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All over the world, the role of central banks is being redefined following the outbreak of the global financial crisis and subsequent breakdown of the “great moderation”…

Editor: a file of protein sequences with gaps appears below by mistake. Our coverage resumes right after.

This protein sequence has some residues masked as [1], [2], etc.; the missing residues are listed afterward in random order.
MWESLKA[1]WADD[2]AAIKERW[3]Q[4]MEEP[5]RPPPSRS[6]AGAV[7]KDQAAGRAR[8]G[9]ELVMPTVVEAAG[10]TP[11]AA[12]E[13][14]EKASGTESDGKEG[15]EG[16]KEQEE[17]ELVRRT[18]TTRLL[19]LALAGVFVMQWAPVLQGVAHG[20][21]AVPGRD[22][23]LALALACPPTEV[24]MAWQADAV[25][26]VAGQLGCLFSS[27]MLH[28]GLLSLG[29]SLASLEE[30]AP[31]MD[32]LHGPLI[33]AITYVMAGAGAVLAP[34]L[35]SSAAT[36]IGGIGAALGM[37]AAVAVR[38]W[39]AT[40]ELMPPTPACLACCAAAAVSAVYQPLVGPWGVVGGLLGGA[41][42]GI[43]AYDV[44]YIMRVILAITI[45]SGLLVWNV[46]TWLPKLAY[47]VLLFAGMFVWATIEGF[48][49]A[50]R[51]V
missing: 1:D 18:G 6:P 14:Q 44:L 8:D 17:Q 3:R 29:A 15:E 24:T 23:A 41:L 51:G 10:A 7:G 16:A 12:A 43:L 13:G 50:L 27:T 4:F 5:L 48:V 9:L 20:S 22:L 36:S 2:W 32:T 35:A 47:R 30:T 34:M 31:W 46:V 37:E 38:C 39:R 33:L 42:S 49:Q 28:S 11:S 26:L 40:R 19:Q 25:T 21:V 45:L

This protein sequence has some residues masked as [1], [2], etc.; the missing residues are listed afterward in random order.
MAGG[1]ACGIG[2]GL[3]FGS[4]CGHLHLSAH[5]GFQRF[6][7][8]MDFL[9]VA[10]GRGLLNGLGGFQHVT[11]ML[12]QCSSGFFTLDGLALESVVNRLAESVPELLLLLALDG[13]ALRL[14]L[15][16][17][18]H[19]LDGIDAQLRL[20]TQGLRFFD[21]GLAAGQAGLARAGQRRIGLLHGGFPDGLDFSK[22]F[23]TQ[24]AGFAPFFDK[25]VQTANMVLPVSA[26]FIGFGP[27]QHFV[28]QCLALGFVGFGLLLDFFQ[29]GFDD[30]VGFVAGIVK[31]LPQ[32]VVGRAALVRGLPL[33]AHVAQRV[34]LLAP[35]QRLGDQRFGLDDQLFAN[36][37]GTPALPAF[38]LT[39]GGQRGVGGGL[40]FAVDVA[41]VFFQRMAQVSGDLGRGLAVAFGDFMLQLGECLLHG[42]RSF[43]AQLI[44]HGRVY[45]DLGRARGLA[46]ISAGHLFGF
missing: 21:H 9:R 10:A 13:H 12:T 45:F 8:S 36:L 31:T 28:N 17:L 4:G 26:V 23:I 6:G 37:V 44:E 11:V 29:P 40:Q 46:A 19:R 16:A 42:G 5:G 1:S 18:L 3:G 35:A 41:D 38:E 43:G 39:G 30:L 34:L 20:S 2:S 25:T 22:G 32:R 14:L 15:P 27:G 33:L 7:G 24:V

All over the world, the role of central banks is being redefined following the outbreak of the global financial crisis and subsequent breakdown of the “great moderation” consensus. Consequently, most advanced economies adopted non-conventional approaches of monetary policy which resulted in spill-overs to emerging markets and developing countries with implications on their financial system and monetary policy transmission. This, coupled with, internal developments in the financial systems of developing countries necessitated modifications of not only monetary policy frameworks but also responsibilities of most central banks. This chapter acknowledges possible evolutions of the financial structure variables in developing countries and uses data from Kenya to analyze the dynamic linkages between financial sector variables and monetary policy transmission in the light of the financial crisis. The study used structural vector autoregression to examine the relationship between financial structure variables and monetary policy as well as assess the relative importance of various monetary transmission channels in Kenya. The results show that the changing financial structure represented by credit to the private sector and stock market indicators in Kenya only slightly altered relative importance of monetary policy transmission. The insignificance of credit to the private sector suggests that the importance attached to the bank lending channel in previous studies is waning while the marginal significance of the stock market indicator signals the potential for asset price channel. The results also indicate that the interest rate and exchange rate channels are relatively more important in Kenya while the asset prices is only marginally significant and bank lending channel is the weakest in the intermediate stage of monetary policy transmission. However, transmission of monetary policy to the ultimate objectives is somewhat slow and weak to inflation and almost absent to output. The result implies a limited role of monetary policy on growth and questions the wisdom of pursuing multiple objectives.